I’m currently writing an psychoanalysis on the horror/thriller film The Platform directed by Galder Gaztelu-Urrutia currently on Netflix. It’s almost impossible to avoid doing a kind of moral criticism not only trying to interpret the morals addressed in the work itself, but also express your own feelings about the events throughout the story (especially that ending!). Doing my best to stay within the realm of psychoanalysis, I inevitably ran into psychological terms that framed my view of the many facets of morality portrayed in this film. I have no desire to push my views on the audience, but the subjectivity that comes with psychoanalysis and the unreachable idealism of a moral critique makes it difficult to not address my views, which hasn’t been as optimistic as most analyses and reviews.
I’ll definitely share my analysis of The Platform on my Vocal profile when it’s finished.
Do you think being the ideal moral critic, where you’re focusing on the moral standards or ethics of the work itself, is possible?
Look, dreamcatchers aren’t “aesthetic” investments. The regalia of indigenous American tribes aren’t Halloween costumes. Instead, you should invest in this wonderful list of Native American brands I found on Tumblr, where the artistry is spectacular and deserves more recognition. I really love Jamie Okuma‘s work (her work is in the featured image above [click here […]
Many creatives are caught in the rat race while trying to maintain the status of being a valiant competitor just to make ends meet. Doing this almost kills us. As creative and critical thinkers, whether neurotypical or neurodivergent, being forced to follow a regimen is something we can excel to keep AND completely fail to […]
“The primary power of water is in assisting the creation of forms for the expression of consciousness, providing nutrition for their continued existence, and physical purification.” Mark Stavish – The Path of Alchemy: Energetic Healing & the World of Natural Magic (Pathways to Enlightenment) When I started practicing, I wasn’t really into using water because […]
In this entry, I apply advice from screenwriter John Truby to the first draft struggles I’ve been dealing with. Additionally, I run into a helpful plot structure from Blake Snyder’s Save the Cat and create my own character profile template!
I’ve wanted to be a polyglot since I was a kid and I blame Lara Croft (the movies and the games). I was head over heels in love with her. Having her level of erudition and speaking so many languages was so attractive to me. But how do you achieve that? I’ve done the research […]
Is it weird being insecure about this? When my mother noticed I was teaching myself piano at the age of 4 or 5, I started taking lessons early and I was on the classical track with this teacher. Then my passion for marital arts led to my mother saying she could only pay for one. […]
Do you mind if I share what I’ve been reading? Still reading and enjoying! Lost Gods by Brom This has been a wonderful read so far. The narrative style is specific enough for the sake of immersion, but also jumps into the action of the story without too much wait. Traveling through Hell from the […]
The delusions surrounding are endless. Layer after layer of “I have to do this” and “I need to do that” when it’s all really a choice in the end, my choice.
To recalibrate, I remind myself that it’s not about what I should or have or need to do, but what I want to do. Responsibility is only efficient if you’re working towards an achievement you genuinely desire.
All I want is to be, to speak, be heard, to create, be seen. That only requires a gentle and persistent attentiveness to the soul.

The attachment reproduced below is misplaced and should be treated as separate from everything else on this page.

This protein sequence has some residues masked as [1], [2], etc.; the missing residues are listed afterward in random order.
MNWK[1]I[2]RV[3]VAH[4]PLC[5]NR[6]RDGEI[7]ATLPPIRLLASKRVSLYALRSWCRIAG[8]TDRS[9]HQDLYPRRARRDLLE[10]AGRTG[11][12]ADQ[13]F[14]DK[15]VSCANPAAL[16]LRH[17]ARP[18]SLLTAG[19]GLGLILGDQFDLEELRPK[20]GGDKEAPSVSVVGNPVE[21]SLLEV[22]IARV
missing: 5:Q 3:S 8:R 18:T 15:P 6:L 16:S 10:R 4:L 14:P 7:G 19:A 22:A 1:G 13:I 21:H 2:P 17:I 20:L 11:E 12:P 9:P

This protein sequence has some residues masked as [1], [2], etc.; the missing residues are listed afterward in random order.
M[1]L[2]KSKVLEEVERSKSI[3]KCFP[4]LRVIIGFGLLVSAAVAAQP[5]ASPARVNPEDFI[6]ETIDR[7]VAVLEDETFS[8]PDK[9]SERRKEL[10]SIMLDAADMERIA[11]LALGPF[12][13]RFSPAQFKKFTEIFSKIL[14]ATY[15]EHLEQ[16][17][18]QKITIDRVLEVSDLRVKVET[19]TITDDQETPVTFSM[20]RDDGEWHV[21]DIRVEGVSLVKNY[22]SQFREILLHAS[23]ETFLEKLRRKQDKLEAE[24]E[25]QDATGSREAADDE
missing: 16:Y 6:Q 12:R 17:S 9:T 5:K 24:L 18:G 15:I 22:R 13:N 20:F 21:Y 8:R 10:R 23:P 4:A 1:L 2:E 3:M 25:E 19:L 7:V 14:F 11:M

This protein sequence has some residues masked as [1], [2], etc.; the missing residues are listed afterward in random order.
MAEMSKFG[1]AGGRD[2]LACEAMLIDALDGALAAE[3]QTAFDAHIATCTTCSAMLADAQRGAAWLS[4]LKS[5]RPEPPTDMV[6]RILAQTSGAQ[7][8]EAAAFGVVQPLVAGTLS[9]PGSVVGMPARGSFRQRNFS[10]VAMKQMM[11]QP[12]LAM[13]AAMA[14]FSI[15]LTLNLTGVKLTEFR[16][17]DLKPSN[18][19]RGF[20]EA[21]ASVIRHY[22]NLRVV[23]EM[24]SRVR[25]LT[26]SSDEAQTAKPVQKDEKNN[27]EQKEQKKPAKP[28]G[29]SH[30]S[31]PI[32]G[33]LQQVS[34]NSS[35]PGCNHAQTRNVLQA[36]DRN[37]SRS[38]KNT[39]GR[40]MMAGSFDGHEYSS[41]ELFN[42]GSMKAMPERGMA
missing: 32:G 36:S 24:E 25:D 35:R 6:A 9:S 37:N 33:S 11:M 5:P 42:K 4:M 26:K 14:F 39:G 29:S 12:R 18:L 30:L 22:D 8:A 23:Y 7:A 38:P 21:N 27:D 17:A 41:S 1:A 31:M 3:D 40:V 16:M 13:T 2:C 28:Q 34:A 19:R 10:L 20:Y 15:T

Over this exhausting week, I took moments to praise past creations I was hesitant to share. I’ve decided to follow through with exposing them again, rekindling my music and my poetry.
The research for my dark fantasy novel series has led to a nonfiction book idea actually. It was unexpected, but I think it was a necessary concept that can be manifested into a kind of “guide for creative spirits” thing. All things in time though.
Self-trust and being grounded is so important for me right now. I want to share how refocusing on those two things over and over again is such an excellent anchor that we tend to let go of when distractions occur. I recently listened to the podcast What in the Wyrd by Kelley Harrell, which is basically about life lessons we can attain from the elder futhark aka the Nordic runes used for divination and other magical uses. The most recent episode discussed accountability and soul tending relating to the rune thurisaz, which is all about how there are many types of powers that want to survive. Depending on the power, the extent at which we try to keep that power alive can be out of desperation or integrity or whatever. That also depends on how efficient our soul tending is. Going back to my point, self-trust and being grounded keeps one’s inner power alive and burning, but sometimes us creatives forget that.
I write, I create, and I am because I’m aspiring to stop straying away from myself and forgetting my power to the point that it ends up dying. I don’t want to go back there. Never again.
Horror and magical realism are my favorite genres to blend. My first published attempt at doing this is my horror short “Autonomy Bleeds Black” where pain and power manifested into elemental forces. One of my favorite magical realism works is Pan’s Labyrinth directed by Guillermo Del Toro. I’m a huge fan of Del Toro’s and am grateful that Pan’s Labyrinth was my introduction to him. In interviews, he’s described this film to be very personal as someone who lived under strict and religious conditions, but used fantasy works and other genres to escape. Often our escapes become reflections of our inner world and help us interpret what’s going on within us subconsciously and consciously.
…These genres are mirrors, but for their effectiveness to withstand any resistance to our personal revelations, we writers have to hook the audience in with familiarity and give them the illusion of control.
On Writing Atmosphere and Archetypes
…Is writing the second draft supposed to almost feel like you’re writing another story? Well, it doesn’t feel that extreme to me, but there’s a lot that needs to be added, changed, and polished. I don’t know why this seems strange. During this writing session there are times I feel like my first draft is a botched mess and the fact that I’m having to fill in details that were obviously necessary must mean my writing needs a massive amount of improvement, but harsh inner critic aside, I’m fully aware that writing will always be a practice. The best I can do is remain teachable, open, and devoted to the craft.
Just like music makes the mood for a social gathering, atmosphere and archetypes are key elements to the mood of any work of fiction. In art, mood and tone with colors range from cold to warms; I know in writing we have to explore all sorts of sensory details, so what I learned today, and also what I consider today’s triumph, is conveying a character’s demeanor with common attributes we associate with a Jungian archetype.